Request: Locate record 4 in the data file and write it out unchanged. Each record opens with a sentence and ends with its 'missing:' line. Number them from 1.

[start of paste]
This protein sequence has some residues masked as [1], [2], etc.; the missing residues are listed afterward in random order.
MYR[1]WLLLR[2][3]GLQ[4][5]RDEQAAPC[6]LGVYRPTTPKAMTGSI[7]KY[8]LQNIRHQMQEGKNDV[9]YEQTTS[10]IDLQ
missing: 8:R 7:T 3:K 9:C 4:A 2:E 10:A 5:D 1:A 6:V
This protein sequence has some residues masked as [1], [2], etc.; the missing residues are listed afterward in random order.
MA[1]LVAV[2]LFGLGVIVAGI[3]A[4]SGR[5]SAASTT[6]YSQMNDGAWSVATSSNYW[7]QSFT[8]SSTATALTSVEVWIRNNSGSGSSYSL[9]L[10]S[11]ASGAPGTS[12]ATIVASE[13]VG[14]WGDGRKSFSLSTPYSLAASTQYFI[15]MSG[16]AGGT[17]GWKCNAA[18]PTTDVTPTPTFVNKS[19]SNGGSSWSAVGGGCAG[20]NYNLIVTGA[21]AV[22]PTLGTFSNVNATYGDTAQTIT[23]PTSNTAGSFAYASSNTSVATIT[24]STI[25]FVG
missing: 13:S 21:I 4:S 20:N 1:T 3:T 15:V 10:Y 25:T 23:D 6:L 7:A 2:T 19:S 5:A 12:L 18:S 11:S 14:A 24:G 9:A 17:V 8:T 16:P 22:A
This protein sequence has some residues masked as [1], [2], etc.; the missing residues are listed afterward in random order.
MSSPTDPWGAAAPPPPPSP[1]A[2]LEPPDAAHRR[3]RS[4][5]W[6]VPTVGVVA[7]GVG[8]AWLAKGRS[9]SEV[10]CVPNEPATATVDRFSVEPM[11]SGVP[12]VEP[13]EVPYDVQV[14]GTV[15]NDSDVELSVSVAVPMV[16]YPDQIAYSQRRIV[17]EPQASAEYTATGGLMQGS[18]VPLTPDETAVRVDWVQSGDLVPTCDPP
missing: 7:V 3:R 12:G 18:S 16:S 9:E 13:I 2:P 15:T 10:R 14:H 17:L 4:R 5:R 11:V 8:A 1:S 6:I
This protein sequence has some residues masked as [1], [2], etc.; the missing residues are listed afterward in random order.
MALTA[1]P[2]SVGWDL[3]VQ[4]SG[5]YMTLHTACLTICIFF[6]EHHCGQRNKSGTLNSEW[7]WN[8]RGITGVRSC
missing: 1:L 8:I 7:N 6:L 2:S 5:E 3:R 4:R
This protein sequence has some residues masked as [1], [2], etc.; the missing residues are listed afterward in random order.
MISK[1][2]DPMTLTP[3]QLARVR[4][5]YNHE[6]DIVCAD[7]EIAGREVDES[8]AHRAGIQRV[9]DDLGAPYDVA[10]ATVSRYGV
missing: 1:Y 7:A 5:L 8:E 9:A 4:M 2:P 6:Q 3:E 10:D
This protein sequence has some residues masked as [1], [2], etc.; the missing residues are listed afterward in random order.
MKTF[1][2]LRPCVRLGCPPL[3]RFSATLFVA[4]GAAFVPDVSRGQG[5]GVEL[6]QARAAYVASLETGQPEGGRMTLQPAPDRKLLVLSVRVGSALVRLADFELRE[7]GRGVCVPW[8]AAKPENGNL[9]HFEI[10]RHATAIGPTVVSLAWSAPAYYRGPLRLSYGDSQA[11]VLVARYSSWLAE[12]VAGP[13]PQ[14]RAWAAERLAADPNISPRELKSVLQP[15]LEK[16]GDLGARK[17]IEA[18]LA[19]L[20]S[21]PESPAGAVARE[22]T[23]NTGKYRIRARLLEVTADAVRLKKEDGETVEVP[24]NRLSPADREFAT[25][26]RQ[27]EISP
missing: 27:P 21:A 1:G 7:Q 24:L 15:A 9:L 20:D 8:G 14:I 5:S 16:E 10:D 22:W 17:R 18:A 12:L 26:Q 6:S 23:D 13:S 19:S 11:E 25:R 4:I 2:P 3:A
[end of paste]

This protein sequence has some residues masked as [1], [2], etc.; the missing residues are listed afterward in random order.
MALTA[1]P[2]SVGWDL[3]VQ[4]SG[5]YMTLHTACLTICIFF[6]EHHCGQRNKSGTLNSEW[7]WN[8]RGITGVRSC
missing: 1:L 8:I 7:N 6:L 2:S 5:E 3:R 4:R